I had a hunch engineers would be involved. We've got design engineers at the technology complex where I work. They definitely use the same software as you and your friend. I'll check with them and confirm; however, I am fairly positive they swear by quad core and lots of memory. I can't remember which operating system. I'll post again when I find out.
a b V Motherboard
February 25, 2009 11:43:39 PM

ragsters - It was such a beautiful day in Phoenix, Arizona. The sun was shining and it was pleasantly warm. The engineers left work early. I will have a response in the morning.
February 26, 2009 12:20:41 AM

Thanks. I'll be hearing from you tomorrow.
a b V Motherboard
February 26, 2009 4:58:16 PM

I had the opportunity to speak with the design engineers this morning. They are using several different versions of Intel quad core cpu's, 16GB of memory, Windows Vista 64 bit operating system, and AutoCad 2008 which works well with a 64 bit operating system. There are different versions of AutoCad. The older versions do not work well in a 64 bit environment. The newer versions improve rendering and other features. They could not comment about AMD Phenom II simply because it is brand new and was not available when they did their upgrade last year.

There appears to another issue - video cards. The engineers felt priority should be assigned to the cpu and lots of memory at the expense of a video card. Their line of thinking was that intensive 3D video games are gpu intensive while the work they do is cpu and memory intensive.
February 26, 2009 6:29:00 PM

ragsters said:
Thanks JohnnyLucky that is exactly what I needed to hear. I'll try to get him to cough up more money and get a quad core with this Gigabyte board.
http://www.newegg.com/Product/Product.aspx?Item=N82E168...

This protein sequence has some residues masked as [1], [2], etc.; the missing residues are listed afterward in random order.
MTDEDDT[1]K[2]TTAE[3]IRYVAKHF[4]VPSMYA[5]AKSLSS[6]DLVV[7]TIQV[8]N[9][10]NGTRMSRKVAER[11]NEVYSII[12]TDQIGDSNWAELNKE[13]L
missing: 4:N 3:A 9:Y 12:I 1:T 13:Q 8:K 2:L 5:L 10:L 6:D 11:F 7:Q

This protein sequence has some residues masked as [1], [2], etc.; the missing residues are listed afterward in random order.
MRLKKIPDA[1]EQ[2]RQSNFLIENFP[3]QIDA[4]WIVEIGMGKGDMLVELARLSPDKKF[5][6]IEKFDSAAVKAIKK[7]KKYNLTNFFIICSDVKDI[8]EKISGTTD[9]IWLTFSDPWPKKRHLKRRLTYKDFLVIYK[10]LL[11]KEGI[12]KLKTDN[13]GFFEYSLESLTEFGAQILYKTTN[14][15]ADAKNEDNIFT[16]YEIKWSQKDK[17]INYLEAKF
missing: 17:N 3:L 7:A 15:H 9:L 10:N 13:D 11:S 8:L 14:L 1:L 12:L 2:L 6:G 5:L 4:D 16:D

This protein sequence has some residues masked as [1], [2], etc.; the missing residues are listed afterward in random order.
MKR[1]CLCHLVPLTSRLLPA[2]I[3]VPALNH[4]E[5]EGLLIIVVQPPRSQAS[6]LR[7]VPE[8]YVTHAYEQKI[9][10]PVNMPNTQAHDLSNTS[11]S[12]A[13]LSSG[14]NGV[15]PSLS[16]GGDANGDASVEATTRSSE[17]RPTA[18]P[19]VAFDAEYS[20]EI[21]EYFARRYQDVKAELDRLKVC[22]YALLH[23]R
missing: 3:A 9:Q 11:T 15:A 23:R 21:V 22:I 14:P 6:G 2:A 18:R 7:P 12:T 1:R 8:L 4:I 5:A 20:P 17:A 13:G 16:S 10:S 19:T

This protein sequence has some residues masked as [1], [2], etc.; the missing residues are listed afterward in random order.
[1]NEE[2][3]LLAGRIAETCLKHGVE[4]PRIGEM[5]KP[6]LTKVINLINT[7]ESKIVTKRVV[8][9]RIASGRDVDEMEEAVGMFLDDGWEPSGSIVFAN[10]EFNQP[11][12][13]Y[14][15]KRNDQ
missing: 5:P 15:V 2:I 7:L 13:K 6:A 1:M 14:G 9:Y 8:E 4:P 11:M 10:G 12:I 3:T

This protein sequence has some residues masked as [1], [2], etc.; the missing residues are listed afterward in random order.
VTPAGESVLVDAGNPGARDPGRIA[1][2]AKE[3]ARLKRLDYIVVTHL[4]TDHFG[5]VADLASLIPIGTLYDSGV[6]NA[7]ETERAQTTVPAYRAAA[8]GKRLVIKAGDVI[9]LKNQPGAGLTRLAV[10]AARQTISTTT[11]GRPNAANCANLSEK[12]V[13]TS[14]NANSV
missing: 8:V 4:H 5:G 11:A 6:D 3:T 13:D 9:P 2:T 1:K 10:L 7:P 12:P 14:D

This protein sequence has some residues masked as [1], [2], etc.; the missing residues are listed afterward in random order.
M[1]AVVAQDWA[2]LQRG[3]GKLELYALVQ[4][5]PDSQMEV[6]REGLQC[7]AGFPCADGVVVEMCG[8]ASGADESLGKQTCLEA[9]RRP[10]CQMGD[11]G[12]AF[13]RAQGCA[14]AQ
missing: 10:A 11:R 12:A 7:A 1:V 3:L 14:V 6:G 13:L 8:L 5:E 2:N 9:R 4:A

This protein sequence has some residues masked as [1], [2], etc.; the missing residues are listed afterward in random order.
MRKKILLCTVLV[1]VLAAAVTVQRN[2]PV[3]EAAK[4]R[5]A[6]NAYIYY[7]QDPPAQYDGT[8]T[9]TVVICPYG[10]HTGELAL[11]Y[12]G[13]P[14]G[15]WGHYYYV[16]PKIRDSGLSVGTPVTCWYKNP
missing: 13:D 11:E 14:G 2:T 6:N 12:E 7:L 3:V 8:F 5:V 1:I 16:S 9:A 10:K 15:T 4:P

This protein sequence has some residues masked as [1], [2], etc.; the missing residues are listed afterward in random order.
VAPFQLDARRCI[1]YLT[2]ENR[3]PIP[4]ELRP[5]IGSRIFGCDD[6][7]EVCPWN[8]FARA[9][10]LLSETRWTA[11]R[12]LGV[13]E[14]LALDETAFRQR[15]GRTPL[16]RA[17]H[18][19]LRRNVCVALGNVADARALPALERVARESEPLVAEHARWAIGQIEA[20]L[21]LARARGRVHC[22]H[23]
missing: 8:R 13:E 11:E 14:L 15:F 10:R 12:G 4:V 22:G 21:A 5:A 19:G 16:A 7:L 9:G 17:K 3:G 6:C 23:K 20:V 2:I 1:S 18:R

With a $300 budget going for quad core, I would do this:

Q8200 + GIGABYTE GA-EP45-UD3R + OCZ Reaper HPC Edition 4GB (2 x 2GB)

~$304 after rebates
February 26, 2009 7:30:13 PM

can you give me the link for that?
a b V Motherboard
February 26, 2009 9:59:35 PM

The answer to your question is memory - The board with model #GA-EP45-UD3R can accept DDR2 1366 and/or 1066 memory. The board with model# GA-EP45-UD3P accepts DDR2 1366 memory.
February 26, 2009 10:25:33 PM

What is 1366? Don't they mean 1333?
February 26, 2009 10:27:16 PM

Are you also saying that the board GA-EP45-UD3P will not accept lower than 1366/1333. I thought that if it takes 1366/1333 it should take anything lower.
a b B Homebuilt system
a b V Motherboard
February 26, 2009 11:18:13 PM

The board will take ddr2 1333 and allow it to be OC'd to 1366

It will take memory as low as ddr2 667
a b B Homebuilt system
a b V Motherboard
February 26, 2009 11:20:00 PM

The difference is the option for xfire on the GA-EP45-UD3P
a b V Motherboard
February 27, 2009 2:02:14 AM

OOPS! My mistake. I stopped when I saw the memory difference. Didn't see the CrossFire difference at the bottom of the charts.

aford10 correctly pointed out lower memory can be used. I wasn't thinking about that.

I think maybe I should shut down for this evening as my attention to detail isn't very good!

a b B Homebuilt system
a b V Motherboard
February 27, 2009 2:04:31 AM

The boards are pretty much identical other than that.
February 27, 2009 2:17:11 AM

Thanks for everyone replies. I think I am going to go for the GA-EP45-UD3R version or the non crossfire version.
a b B Homebuilt system
a b V Motherboard
February 27, 2009 2:22:16 AM

I have that exact board....Not a single complaint.
!